I do not have sex when I have sicknesses that compromise my immune system and thus increase the risk of herpes viral shedding. What safer sex means to me is that my partner and I know the risks involved in particular sexual positions, and we both take responsibility for the choices that we make. If my partner knowingly wants to engage in a position or a practice that may be higher risk than others, it is her choice and I respect that, and yes, I enjoy it. I have found that there is always a negotiation between pleasure and risk that unfolds within each physical coupling. As long as this negotiation is healthy, honest, and transparent, it can be sexy and empowering.

It is hard to come out as someone with an STI. There is much stigma surrounding the issue, and much ignorance. This stigma is what keeps people from tested, and it also keeps people with STIs silent. Stigma is a main cause of STI transmission, as is ignorance. Unfortunately, in Lebanon, when I have asked my partners when they were last tested for STIs, the answer has most often been never. This is particularly true of women, the gender that I have been sleeping with exclusively for the past three years. Recently, a person I had been sleeping with told me that she had “felt so disgusted that she threw up” when she saw pictures of female genitals with a herpes outbreak.  Despite the fact that I care for this woman very much, I felt that I could not continue dating her because I could not bear to tell her about my STI. Her disgust silenced me.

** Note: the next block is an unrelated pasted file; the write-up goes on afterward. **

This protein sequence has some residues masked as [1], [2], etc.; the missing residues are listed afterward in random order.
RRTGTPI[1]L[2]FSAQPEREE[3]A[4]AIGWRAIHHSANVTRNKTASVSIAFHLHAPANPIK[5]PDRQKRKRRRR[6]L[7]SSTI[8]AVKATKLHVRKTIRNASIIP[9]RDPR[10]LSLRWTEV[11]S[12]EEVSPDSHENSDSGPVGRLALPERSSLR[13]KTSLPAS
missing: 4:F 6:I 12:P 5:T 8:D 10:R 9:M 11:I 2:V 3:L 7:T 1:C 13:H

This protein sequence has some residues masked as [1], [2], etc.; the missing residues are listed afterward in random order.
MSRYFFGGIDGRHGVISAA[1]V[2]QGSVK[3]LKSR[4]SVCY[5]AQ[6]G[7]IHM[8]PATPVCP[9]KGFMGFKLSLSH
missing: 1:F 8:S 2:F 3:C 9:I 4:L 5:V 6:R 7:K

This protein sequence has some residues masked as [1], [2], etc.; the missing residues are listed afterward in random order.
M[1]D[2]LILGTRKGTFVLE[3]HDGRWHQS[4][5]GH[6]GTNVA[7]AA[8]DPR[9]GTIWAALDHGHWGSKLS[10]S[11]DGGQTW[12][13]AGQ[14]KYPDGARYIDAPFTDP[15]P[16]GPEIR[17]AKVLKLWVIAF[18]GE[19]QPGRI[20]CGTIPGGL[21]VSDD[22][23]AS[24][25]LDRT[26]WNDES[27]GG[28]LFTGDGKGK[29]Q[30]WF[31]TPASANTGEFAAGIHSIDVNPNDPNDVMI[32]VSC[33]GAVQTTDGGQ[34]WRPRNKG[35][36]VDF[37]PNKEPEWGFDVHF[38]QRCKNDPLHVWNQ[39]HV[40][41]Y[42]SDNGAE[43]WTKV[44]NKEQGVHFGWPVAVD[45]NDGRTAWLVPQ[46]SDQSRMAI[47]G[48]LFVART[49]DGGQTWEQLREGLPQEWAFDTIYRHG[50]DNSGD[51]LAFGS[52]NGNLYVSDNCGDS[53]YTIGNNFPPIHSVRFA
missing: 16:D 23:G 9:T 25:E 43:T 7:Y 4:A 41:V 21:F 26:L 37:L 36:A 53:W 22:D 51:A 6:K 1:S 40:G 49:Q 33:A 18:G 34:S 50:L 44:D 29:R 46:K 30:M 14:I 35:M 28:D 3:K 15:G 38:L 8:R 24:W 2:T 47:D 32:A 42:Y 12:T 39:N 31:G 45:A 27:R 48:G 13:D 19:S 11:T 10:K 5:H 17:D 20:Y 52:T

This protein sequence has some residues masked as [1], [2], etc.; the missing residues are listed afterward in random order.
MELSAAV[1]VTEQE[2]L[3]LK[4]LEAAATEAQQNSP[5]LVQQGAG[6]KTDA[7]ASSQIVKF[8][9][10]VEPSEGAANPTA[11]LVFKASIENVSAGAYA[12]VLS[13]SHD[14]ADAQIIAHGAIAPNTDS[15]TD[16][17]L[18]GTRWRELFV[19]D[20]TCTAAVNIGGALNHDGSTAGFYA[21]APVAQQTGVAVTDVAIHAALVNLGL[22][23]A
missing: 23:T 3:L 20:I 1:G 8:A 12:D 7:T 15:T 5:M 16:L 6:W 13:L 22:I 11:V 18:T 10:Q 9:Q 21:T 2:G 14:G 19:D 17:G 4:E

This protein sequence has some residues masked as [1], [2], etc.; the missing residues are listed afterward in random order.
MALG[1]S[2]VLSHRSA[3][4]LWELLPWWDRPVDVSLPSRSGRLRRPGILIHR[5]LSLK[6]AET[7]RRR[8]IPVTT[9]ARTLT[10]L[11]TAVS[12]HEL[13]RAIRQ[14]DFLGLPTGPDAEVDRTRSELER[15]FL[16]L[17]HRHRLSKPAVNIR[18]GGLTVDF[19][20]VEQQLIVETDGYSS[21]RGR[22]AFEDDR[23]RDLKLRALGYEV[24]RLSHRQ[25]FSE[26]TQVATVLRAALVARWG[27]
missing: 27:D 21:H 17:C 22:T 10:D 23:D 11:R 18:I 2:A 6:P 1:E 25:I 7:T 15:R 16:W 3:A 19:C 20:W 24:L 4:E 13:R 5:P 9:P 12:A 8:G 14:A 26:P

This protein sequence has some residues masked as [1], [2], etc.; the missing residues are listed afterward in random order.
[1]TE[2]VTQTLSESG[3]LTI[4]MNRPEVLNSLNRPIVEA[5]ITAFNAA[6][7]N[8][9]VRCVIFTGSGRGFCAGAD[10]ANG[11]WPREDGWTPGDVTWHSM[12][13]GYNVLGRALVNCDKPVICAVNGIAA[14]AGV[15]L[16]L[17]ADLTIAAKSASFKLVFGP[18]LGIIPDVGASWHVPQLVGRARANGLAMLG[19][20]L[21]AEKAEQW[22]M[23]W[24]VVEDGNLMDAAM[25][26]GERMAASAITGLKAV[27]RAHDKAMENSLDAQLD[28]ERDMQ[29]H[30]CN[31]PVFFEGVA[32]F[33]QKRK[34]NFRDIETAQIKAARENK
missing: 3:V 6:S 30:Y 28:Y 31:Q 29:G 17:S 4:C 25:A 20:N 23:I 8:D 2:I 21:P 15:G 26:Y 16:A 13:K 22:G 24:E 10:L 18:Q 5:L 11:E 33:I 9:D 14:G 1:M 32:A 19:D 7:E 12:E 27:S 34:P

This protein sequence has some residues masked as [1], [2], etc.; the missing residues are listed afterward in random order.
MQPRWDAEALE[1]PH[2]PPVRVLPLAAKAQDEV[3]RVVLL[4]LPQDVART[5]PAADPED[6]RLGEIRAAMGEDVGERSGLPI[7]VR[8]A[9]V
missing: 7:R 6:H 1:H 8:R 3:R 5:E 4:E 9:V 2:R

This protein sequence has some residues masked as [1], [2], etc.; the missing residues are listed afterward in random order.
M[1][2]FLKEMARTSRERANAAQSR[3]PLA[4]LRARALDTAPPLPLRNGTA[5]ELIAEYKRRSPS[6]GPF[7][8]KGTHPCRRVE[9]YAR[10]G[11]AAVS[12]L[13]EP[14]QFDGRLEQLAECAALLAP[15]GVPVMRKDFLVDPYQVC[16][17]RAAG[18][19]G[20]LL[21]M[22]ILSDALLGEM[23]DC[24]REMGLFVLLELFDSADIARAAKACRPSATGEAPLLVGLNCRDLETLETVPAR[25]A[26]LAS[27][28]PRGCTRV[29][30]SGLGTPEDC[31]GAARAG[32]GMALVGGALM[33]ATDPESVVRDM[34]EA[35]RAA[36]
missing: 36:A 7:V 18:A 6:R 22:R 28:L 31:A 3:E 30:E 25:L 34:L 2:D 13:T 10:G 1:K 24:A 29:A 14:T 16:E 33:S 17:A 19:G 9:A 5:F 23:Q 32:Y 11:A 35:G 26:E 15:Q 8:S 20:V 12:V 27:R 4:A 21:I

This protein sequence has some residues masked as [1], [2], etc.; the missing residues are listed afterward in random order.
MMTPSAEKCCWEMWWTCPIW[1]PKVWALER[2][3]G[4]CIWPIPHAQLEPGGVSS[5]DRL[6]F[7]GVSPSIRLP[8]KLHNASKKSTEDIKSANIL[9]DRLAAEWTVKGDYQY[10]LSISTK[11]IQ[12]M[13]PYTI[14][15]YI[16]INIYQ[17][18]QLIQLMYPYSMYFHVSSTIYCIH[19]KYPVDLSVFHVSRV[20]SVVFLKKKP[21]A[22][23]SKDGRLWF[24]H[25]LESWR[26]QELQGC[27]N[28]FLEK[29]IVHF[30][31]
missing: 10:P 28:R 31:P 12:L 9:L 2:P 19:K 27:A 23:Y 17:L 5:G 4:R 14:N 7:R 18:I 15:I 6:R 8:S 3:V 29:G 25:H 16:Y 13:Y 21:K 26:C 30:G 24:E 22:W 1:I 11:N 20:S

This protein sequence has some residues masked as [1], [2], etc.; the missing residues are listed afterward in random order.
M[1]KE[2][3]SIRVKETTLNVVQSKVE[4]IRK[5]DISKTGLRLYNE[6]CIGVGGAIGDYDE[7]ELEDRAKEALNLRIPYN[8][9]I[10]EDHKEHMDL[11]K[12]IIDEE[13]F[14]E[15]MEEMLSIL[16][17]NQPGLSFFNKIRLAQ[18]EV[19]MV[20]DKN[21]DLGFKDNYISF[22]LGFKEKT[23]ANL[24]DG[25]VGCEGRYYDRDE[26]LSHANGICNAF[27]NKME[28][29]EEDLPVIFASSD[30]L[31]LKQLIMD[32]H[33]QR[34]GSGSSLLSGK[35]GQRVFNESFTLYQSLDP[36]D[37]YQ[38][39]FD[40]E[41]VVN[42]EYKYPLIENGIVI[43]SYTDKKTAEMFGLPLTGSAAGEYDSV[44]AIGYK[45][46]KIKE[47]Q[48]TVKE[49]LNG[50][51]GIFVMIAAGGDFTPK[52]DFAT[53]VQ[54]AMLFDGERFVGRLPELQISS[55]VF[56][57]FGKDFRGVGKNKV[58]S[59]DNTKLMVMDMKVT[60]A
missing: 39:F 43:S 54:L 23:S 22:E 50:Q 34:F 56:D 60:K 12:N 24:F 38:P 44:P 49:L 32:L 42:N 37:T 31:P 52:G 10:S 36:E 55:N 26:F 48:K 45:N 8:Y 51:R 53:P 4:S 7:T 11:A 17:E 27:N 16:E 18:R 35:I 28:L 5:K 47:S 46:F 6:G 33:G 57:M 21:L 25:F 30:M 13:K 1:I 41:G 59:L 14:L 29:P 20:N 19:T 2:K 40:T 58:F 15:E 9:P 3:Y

Whenever I feel vulnerable, and whenever I am made to feel vulnerable by a person or by a situation, I think of all that my STI has taught me. When somebody makes jokes about STIs, or judges people who have them, I think of how my STI has been a formative force in my relationship to the body that I am and that I love. Whenever I hear STI carriers being blamed solely, and personally, for both their physical health and that of their partners,  I think of the support from friends, family, and lovers that I have been enveloped in over the years. Whenever I hear people talk as if all STIs are the same, I think of my friends, men and women who cover the spectrum of sexual practice and preference, who are HIV positive, have high-risk HPV, or even those that have to contend with a herpes outbreak every month. I think of how our bodies and our stories are different, and I think of what the term “healthy body” means. When I hear people feel sorry for me, or pity me, I think about the bottle of Valtrex I took with me to Iraq as a herpes prophylactic because I knew I would be tired, worn down, and would most likely get sick as I ran around Baghdad making a movie in July 2003. I think of how I did not get sick that time, because I had learned the rules of my body. I think of how my friends laughed at the thought that I would be worried about an outbreak of herpes rather than the other risks of being in Baghdad at that time. When people speak of my body as unhealthy, I think of challenging them to a swim-off or any other intense cardiovascular workout. Whenever people speak of my body as diseased, I think of sex, and how I still have it, want it, and pursue it without shame or a lack of confidence.

I think of how she and I were formally introduced on a cold doctor’s table in NY when I was 20. I think of my tears, and how I have never, to this day, cried because I am queer. I think of how our relationship has changed, evolved, and grown. I think of how I take care of her, how I take care of myself. And now, as I type these thoughts, I am smiling.

Contributed by Guest X

Guest Contributor